August 29th, 2012
02:34 PM ET
The Empowered Patient is a regular feature from CNN Senior Medical News Correspondent Elizabeth Cohen that helps put you in the driver's seat when it comes to health care.
This week during the Republican convention I’ll be putting Mitt Romney’s health care plan under the microscope, examining what it means to various groups of American patients.
Monday we dissected Romney's ideas to help Americans afford preventive care. Tuesday we looked at his plan for helping people with pre-existing conditions get insurance. Now, we'll examine Romney's plan for filling the Medicare donut hole.
The Medicare donut hole is a coverage gap for seniors who take prescription drugs. In 2009, prior to Obamacare, seniors received help from Medicare when they spent up to $896 on prescription drugs, after which they received no help and had to pay for prescription drugs 100% out of their own pockets. Then, after spending a total of $4,350 on prescriptions, government assistance kicked back in again. This gap when seniors had to pay for their drugs on their own is called the “donut hole.”
As of August 2012, seniors saved more than $4.1 billion because of this change, according to the U.S. Department of Health and Human Services.
The Affordable Care Act, also known as Obamacare, makes it so seniors will get discounts on drugs while they’re in the donut hole.
Romney has vowed to repeal Obamacare, which means the donut hole would re-open again and seniors would not receive the drug discounts.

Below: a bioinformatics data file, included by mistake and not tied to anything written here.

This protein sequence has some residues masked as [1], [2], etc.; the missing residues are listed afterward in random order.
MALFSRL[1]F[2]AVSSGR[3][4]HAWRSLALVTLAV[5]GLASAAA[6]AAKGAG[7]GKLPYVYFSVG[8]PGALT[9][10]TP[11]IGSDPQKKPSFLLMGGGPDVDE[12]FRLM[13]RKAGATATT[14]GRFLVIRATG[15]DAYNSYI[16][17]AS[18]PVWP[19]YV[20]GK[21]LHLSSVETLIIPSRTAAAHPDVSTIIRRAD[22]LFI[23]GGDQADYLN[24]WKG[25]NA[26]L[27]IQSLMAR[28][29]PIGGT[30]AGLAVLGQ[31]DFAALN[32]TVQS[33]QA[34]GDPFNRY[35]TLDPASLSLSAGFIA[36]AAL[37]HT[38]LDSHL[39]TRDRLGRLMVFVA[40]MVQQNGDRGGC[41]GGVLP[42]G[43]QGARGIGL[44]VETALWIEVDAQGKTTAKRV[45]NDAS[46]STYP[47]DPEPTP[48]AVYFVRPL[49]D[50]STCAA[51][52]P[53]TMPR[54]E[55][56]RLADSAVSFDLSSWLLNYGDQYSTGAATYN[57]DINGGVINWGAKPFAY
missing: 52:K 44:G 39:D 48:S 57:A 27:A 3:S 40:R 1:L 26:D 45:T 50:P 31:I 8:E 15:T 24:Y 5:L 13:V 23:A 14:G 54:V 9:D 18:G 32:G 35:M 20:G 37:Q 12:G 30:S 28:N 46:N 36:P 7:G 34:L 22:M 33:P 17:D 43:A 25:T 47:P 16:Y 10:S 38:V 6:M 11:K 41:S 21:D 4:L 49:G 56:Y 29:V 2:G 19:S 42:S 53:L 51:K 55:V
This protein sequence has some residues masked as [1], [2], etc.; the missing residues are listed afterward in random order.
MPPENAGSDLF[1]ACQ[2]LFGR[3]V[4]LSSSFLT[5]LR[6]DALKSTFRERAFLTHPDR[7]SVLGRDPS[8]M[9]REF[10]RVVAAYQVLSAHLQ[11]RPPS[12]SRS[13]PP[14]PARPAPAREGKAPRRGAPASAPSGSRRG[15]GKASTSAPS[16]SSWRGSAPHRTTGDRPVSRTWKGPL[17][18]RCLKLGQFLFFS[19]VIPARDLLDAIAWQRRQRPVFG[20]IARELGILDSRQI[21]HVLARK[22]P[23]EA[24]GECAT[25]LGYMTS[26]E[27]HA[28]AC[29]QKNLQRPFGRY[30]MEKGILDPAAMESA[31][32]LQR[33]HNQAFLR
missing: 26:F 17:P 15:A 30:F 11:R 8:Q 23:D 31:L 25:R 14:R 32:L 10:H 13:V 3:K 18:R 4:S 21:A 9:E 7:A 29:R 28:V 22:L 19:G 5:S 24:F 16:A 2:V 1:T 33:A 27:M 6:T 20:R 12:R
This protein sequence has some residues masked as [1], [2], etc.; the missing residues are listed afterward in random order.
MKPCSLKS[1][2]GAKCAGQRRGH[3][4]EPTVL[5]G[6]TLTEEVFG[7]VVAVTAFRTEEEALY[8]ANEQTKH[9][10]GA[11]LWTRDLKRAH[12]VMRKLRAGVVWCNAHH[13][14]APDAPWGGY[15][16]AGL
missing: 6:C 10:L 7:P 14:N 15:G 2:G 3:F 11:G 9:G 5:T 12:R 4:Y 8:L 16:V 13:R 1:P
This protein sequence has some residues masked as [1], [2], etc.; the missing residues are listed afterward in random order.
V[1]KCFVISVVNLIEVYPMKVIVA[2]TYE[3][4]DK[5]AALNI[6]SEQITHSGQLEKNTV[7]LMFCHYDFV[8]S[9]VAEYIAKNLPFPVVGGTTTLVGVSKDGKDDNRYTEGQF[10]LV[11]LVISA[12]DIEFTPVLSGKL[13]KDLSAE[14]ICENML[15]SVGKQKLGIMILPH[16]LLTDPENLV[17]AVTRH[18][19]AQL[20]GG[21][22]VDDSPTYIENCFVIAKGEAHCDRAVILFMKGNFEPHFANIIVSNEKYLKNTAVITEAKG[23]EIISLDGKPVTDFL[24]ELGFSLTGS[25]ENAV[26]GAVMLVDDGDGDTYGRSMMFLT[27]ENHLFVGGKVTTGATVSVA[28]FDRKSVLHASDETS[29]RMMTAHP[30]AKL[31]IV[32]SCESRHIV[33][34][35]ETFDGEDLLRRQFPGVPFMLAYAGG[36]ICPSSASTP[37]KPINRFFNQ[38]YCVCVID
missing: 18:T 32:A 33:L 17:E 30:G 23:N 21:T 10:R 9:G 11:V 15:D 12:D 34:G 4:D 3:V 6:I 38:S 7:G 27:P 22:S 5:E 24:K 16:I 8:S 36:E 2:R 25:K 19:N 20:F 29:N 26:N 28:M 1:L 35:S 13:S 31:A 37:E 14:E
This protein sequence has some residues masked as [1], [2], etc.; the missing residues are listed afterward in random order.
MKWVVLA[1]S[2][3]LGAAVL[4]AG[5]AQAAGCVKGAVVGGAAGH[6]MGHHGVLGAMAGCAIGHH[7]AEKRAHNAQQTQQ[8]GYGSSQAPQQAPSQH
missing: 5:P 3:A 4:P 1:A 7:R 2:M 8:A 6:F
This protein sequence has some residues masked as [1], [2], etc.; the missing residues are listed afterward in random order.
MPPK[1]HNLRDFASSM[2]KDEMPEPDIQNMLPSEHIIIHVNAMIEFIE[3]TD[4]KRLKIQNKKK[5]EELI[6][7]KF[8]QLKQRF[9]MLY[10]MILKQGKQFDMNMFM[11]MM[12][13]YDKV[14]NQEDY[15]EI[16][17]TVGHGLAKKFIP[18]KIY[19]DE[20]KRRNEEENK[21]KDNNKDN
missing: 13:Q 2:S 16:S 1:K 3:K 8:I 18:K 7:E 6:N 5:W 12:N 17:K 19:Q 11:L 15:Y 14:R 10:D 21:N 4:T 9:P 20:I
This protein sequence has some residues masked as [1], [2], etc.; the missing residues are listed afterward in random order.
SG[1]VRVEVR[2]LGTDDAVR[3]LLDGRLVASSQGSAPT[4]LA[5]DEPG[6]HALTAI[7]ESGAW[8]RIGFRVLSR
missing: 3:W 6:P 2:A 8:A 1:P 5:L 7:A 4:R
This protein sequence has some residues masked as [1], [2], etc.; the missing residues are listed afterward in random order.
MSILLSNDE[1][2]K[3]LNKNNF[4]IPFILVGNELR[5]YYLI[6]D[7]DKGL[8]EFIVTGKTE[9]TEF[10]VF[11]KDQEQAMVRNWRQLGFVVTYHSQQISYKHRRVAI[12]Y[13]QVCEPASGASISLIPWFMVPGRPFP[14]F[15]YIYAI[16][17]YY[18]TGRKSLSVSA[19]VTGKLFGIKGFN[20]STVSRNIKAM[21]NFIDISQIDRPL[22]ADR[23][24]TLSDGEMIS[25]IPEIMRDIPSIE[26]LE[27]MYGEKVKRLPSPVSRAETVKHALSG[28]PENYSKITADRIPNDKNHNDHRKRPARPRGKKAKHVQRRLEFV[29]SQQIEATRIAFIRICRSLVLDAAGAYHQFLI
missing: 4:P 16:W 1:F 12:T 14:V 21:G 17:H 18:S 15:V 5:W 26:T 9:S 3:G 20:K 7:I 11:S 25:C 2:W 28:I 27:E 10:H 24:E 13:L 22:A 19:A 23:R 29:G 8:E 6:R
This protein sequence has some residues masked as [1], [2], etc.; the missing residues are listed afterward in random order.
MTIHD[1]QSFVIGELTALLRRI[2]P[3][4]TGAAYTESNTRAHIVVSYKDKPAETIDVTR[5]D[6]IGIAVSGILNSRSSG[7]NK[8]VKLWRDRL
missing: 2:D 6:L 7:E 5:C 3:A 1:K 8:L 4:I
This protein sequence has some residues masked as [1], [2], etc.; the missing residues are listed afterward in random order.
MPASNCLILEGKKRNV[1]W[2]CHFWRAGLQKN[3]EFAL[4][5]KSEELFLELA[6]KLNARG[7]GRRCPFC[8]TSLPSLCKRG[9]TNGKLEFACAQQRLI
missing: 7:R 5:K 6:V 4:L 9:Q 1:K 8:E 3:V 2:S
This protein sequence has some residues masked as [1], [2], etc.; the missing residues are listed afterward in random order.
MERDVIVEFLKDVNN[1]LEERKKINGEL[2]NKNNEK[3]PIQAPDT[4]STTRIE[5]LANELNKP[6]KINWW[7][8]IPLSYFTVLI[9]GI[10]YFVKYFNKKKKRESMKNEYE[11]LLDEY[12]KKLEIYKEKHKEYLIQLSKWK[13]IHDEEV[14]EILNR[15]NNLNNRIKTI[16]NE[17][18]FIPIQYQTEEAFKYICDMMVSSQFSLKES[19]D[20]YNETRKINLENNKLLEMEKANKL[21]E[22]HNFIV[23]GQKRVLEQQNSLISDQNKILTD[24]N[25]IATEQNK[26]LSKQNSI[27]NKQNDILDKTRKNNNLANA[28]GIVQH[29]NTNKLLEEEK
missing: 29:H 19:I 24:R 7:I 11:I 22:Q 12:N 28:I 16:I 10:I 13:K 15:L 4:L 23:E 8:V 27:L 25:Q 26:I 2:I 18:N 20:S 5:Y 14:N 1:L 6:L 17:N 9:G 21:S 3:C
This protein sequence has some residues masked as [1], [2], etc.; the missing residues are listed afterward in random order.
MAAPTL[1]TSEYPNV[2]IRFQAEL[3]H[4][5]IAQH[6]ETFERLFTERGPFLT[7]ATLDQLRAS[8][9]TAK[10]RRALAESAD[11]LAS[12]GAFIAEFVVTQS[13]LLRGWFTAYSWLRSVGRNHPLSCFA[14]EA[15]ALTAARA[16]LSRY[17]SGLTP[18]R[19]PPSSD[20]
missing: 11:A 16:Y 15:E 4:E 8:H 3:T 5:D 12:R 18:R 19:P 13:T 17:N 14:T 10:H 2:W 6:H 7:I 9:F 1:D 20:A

Romney spokeswoman Andrea Saul said reversing the Affordable Care Act would help seniors in a way that is much bigger than the donut hole. She said Obamacare "cuts" $716 billion out of Medicare, and therefore threatens the entire Medicare program.
“The changes made by President Obama, most importantly the $716 billion in cuts that put the very viability of the program at risk, will be undone,” she wrote in an e-mail to CNN.
Whether Obamacare cuts $716 billion from Medicare has been hotly debated. Democrats call the $716 billion worth of changes "savings," not cuts. Whichever they are, two non-partisan fact-checking groups say the changes won’t have much of an impact on seniors.
The non-partisan group factcheck.org says Obamacare "doesn't take a dime out of the hospital insurance trust fund." The fund pays for services such as inpatient hospital care, skilled nursing facility care, home health care, and hospice care.
Politifact.com, another non-partisan group, agreed, saying, "Neither Obama nor his health care law literally cut funding from the Medicare program's budget."
Instead, the cuts (or savings) bring down future health care costs, "mainly aimed at insurance companies and hospitals, not beneficiaries," according to the organization.
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Get a behind-the-scenes look at the latest stories from CNN Chief Medical Correspondent, Dr. Sanjay Gupta, Senior Medical Correspondent Elizabeth Cohen and the CNN Medical Unit producers. They'll share news and views on health and medical trends - info that will help you take better care of yourself and the people you love.